The memo is included in roughly 1,000 pages of documents shared by public health officials with the federal health committee last month, reports Global News.

The memo said 20,000 passengers were coming into Canada from China every week and attempting to enforce or track a mandatory quarantine on them would be unrealistic, the memo states.

“If this approach were to be extended to China, it would be unsustainable given the volume of travellers,” the memo said.

“A voluntary self-isolation places less pressure on public health resources.”

Global said the memo sent to Hajdu was prepared following a briefing delivered by the country’s top public health officials to their managers in health departments across Canada about how to address the growing crisis.

The memo said that enforcing the Quarantine Act would require more resources for local public health units so they could “undertake active monitoring of each individual,” as well as an emergency order.

It wasn’t until a month later, on March 25, the federal government ordered under the Quarantine Act that required any traveller entering Canada by air, sea or land to quarantine for 14 days, whether they were experiencing symptoms of COVID-19 or not.

Asked about the delay on Chinese arrivals in his daily press conference, Prime Minister Justin Trudeau replied: “We recognized early on that this was a challenge and we did take many measures to try and control or prevent or ensure that Canada was less vulnerable to the spread of COVID-19 that we were seeing elsewhere in the world.

“With hindsight, I’m sure there are lots of things that we could have done differently … but I can tell you that every step of the way, we took the advice of our medical professionals and our public health experts seriously and did as best we could.”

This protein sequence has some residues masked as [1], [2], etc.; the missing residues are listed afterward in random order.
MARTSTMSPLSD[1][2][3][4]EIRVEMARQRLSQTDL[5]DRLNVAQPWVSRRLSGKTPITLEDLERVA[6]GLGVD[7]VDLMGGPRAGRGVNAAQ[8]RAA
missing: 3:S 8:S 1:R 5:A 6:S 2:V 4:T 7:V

Dave Naylor is the News Editor of the Western Standard



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Milk being thrown down the drain across the country, despite shortages

“In its 55-year history, Dairy Farmers of Ontario has only once before had to ask producers to dispose of raw milk,” said Cheryl Smith.




It’s a sad scene – being repeated on dairy farms daily across Canada – perfectly good milk being thrown out.

It a damning condemnation of Canada’s milk supply management system which favours dairy producers in Quebec over those in the rest of the country. Also hurting the industry is the demand falling off from restaurants and coffee shops which are closed because of the coronavirus crisis.

“With the recent COVID-19 pandemic, we had to dispose of 12,000 litres of milk in the last few days…and I can just let you know it was really hard, really heartbreaking for me,” Michael Haak, whose Enderby farm has been in his family for four generations, told CTV.

Roughly 60,000 litres of milk is being dumped in B.C. daily.

The dairy association has donated about 40,000 litres of milk to food banks .

The BC Dairy Association’s Jeremy Dunn said there are huge challenges for the dairy supply chain right across Canada.

“Retail business in this COVID (pandemic) early on was very high. It quickly fell off. Food service business has gone to almost zero,” Dunn told CTV.

“It’s not a good feeling. [This is] something that I’ve worked hard for — and all my hard work is going down the drain,” Remko Steen, a dairy farmer from Tillsonburg, Ont., told CBC.

Last week, Steen said he was forced to dump about 12,000 litres of perfectly good milk down the drain.

“In its 55-year history, Dairy Farmers of Ontario has only once before had to ask producers to dispose of raw milk,” Cheryl Smith, the association’s CEO, told BBC.

Dairy Farmers of Newfoundland and Labrador, another provincial dairy association, asked farmers to dump 170,000 litres last week. The province produces about 50 million litres a year.

“A cow produces a certain amount of milk per day and farmers must continue to milk them to keep them comfortable and well,” said the DFC website.

The website said the dairy industry employees over 23,000 Canadians and contributes $17.3 billion to the economy.

Dairy production in the country is controlled under a system known as supply management.

It has been a controversial system for years, and in the Canada-U.S.-Mexico free trade talks, U.S. President Donald Trump called on Canada to end the practice for dairy.

Canada adopted this model in the early 1970s to overcome production surpluses, according to the Dairy Farmers of Canada website. Egg and poultry farmers started to operate under the system in later years.

Dave Naylor is the News Editor of the Western Standard